Honda, once just the plain Jane company that happened to build a supercar, is reinventing itself at the moment. However, it’s not the rebrand as an all-electric brand you might expect. Instead, Honda is angling to make the brand and its cars more premium – chart-topping sales be damned.
The business model was the first thing to change – some dealerships have closed, while those remaining are adopting an agency model with non-negotiable pricing. Now, it’s time for the fancier cars to start rolling in.
While the new Civic was the first to be ushered in after the change, we’re looking at the all-new 2022 Honda HR-V here, which shows an even greater leap forward over its predecessor. The old HR-V looked and felt like a conventional small SUV designed to sell in droves; this looks smart and swish and, well, premium.
But of course, it comes at quite a price. Just two grades are offered, and it’s the more expensive of the two we’re in here – the e:HEV L which is priced at $45,000 drive-away. That name sounds a bit like it was decided upon using leftover Scrabble tiles, but basically it means this is the hybrid model and it’s especially well specified.
Regardless of which model you go for – this or the non-hybrid Vi X – both look identical other than the hybrid’s blue Honda badges. That’s a very good thing as the design is clean and modern, so there’s no place for anything like ugly small wheels or cheap black plastic wheel arches. Here, the wheels are 18-inch alloys clad in Michelin Primacy 4 tyres, and the lower body cladding is all painted gloss black.
Normally, I’m not the biggest fan of ‘hidden’ rear door handles like this thing has, but with the HR-V I’m happy to make an exception given the very first model from 1999 was offered with just one door on either side, so it’s a nice nod to that and is done more seamlessly here than on many other cars.
The interior of the 2022 Honda HR-V is just as clean and crisp as its interior, with a modern feel that mercifully erodes past memories of dated Honda cabins. While the interior materials aren’t the utmost luxurious out there, there’s nothing that will leave you feeling too disappointed.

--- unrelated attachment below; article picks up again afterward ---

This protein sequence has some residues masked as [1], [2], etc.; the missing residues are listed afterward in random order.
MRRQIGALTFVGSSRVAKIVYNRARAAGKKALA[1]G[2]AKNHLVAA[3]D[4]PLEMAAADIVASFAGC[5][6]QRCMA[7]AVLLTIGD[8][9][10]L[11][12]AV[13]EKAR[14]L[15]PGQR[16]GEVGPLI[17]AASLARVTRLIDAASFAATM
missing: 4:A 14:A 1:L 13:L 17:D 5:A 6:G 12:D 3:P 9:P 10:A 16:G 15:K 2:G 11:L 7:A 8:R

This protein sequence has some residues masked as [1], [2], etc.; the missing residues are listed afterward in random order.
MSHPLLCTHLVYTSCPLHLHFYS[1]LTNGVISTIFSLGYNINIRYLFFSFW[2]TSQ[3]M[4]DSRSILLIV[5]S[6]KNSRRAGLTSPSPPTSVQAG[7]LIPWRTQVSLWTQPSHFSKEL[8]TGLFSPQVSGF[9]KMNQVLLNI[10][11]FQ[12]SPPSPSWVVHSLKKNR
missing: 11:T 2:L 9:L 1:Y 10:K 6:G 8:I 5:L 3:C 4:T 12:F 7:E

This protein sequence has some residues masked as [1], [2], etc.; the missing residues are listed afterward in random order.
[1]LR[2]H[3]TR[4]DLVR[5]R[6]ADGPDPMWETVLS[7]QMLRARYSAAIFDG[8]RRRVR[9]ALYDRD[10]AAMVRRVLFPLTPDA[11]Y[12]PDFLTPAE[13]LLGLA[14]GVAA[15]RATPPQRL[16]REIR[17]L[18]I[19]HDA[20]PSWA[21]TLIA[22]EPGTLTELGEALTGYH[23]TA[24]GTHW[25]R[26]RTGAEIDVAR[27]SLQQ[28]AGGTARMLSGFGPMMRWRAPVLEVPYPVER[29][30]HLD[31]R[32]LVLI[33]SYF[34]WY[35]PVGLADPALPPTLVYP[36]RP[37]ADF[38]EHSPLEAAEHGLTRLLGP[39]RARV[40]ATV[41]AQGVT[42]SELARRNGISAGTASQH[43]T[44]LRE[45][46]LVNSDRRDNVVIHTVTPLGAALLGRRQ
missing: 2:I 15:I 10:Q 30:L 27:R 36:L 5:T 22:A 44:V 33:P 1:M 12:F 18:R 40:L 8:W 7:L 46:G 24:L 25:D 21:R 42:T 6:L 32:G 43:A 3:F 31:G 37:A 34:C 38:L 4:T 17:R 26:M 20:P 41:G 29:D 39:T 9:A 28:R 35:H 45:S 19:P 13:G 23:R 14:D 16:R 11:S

There’s soft touch materials where you want and need them, such as on the doors and armrests, while the plastics elsewhere are smooth and perfectly acceptable for a car at this price point. I’m a fan of it having cloth seats as well since it’s a softer material than leather, plus the bolsters are trimmed in leather to accent it anyway.
I must also commend this cabin for its ergonomics and storage options. The driving position finds a nice balance between providing good visibility while still feeling closer to that of a hatch than a larger SUV. Its storage options from the smartphone-sized tray under the climate dials to the handy rear ‘Magic Seats’ in which the base can be lifted to fit taller items makes it ideally practical.
Granted, the boot is small for the class at 309 litres – the battery pack plays a big role in that – but the flat loading floor is very convenient, there’s some under-floor storage to make up for it, and realistically there’s enough room for most buyers’ transporting duties.
The list of standard features is very impressive as well. On the comfort front, you get heated front seats and a heated steering wheel, along with dual-zone climate control with funky dials that turn red or blue as you increase or decrease the temperature.
As for connectivity, there’s wireless Apple CarPlay and Android Auto available on its 9.0-inch touchscreen which I imagine most buyers will use, although it’s a shame there’s no wireless phone charger to accompany that. It also bears mentioning that I preferred using the car’s own navigation system as it’s fast and easy to program with it recognising the names of most businesses so you don’t need to go Googling for an address. There’s also a semi-digital instrument cluster which works well enough, although I feel a fully-digital unit would be more in keeping with the premium push.